18 May 2003 0 comments. tbs.pm/1902
Once upon a time, it took whole teams of people and masses of studio space to fit in all the cameras, people and set pieces for a single programme.
Location filming was a major commitment and very expensive. Most dramas were done semi-play style, all in the studio. Slowly over the years, technology improved and grew small enough to enable outside broadcasts to be achieved at much less expense, location shoots became smaller commitments as the reliability of the equipment improved.
It became standard practice to shoot location sequences on film and studio scenes on video. But edit suites remained room sized and prohibitively expensive, whilst studios remained expensive and large and required a lot of set pieces and lights Nowadays, almost everything can be done smaller and cheaper than ever before.
You do not need big expensive studios anymore, thanks to computer technology. Editing can be done on computer too, and cameras can be small enough to hold in the palm of your hand. Let me explain what I mean.
Thanks to Chromakey technology, also known as Colour Separation Overlay, a presenter can stand or sit in front of a blue or green (or sometimes orange!) screen and have still pictures or video electronically replacing the colour screen behind them.
It is a piece of electronic trickery that has been around for many years, and is considered nowadays as almost passé, but it is still a heavily used piece of electronic trickery. By combining this simple trick, with some of today’s computer technology, it is possible to do much more with it now, than could have been conceived of when it was the new trick on the block.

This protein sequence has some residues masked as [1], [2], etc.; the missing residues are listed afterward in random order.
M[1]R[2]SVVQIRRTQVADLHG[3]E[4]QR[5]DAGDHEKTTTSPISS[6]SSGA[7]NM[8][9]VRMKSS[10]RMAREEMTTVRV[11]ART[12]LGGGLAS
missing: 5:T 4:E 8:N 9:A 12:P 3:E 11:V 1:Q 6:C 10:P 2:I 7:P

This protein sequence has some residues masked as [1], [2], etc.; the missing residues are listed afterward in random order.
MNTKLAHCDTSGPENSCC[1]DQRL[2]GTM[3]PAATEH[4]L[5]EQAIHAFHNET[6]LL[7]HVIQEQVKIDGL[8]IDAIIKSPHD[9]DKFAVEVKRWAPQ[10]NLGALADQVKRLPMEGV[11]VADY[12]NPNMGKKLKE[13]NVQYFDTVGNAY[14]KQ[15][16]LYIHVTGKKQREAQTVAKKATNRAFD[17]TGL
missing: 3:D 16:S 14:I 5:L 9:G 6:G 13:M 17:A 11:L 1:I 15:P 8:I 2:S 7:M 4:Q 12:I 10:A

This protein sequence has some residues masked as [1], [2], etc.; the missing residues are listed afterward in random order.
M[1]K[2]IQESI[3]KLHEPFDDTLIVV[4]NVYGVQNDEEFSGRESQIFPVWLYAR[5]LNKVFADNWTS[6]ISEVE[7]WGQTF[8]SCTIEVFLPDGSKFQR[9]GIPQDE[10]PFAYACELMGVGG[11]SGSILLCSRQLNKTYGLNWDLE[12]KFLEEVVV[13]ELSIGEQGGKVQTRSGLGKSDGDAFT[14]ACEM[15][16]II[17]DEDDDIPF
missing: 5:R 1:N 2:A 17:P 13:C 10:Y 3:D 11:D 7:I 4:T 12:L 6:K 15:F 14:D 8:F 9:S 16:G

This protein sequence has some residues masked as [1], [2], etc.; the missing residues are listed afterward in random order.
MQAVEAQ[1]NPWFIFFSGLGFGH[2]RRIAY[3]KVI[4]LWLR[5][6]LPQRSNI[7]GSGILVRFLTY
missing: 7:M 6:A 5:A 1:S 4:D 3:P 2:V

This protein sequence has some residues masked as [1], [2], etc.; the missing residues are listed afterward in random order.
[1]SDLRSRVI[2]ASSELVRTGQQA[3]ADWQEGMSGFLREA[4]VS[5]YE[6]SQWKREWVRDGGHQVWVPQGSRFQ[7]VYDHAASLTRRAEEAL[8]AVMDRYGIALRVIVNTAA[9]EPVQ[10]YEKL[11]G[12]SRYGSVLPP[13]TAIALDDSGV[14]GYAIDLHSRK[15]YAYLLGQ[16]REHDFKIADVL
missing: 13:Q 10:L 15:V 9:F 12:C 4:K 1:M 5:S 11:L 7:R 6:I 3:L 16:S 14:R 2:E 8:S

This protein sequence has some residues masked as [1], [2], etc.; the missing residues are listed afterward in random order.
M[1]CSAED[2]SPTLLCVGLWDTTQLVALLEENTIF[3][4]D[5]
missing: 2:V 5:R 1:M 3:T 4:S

Using a 3D imaging program on a computer, you can create a whole studio set, virtually. Combine this with your Colour Separation Overlay, and you have a relatively cheap, yet incredibly effective, virtual studio, for much less than you would pay for a whole virtual studio system, software and all.
Of course, 3D Virtual Studio technology itself has created a lasting impact on the industry. Small studios can be made to look a lot bigger than they really are, and entire backdrops can be created on computer and changed in seconds depending on the programme.
Changing real backdrops requires a lot of stagehands and needs at least a few minutes to be able to achieve it. Changing a virtual backdrop only requires one person to change the picture on the computer, and requires only a few seconds.
There was a time when the gallery would have been full of different people, doing different jobs, with a cacophony of voices ringing out, making a gallery sound very hectic and confusing.
The Producer would watch over the transmission, the Director would call the shots for the Vision Mixer to mix.